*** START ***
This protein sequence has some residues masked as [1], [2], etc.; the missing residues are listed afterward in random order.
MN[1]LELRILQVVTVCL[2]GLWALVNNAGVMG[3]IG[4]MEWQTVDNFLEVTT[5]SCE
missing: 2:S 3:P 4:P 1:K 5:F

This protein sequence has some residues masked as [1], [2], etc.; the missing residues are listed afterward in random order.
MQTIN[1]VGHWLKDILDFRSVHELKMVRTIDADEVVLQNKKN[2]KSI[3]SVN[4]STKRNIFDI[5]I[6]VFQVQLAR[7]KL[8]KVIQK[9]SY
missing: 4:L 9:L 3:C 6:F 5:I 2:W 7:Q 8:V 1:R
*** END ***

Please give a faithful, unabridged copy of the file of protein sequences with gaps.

This protein sequence has some residues masked as [1], [2], etc.; the missing residues are listed afterward in random order.
MN[1]LELRILQVVTVCL[2]GLWALVNNAGVMG[3]IG[4]MEWQTVDNFLEVTT[5]SCE
missing: 2:S 3:P 4:P 1:K 5:F

This protein sequence has some residues masked as [1], [2], etc.; the missing residues are listed afterward in random order.
MQTIN[1]VGHWLKDILDFRSVHELKMVRTIDADEVVLQNKKN[2]KSI[3]SVN[4]STKRNIFDI[5]I[6]VFQVQLAR[7]KL[8]KVIQK[9]SY
missing: 4:L 9:L 3:C 6:F 5:I 2:W 7:Q 8:V 1:R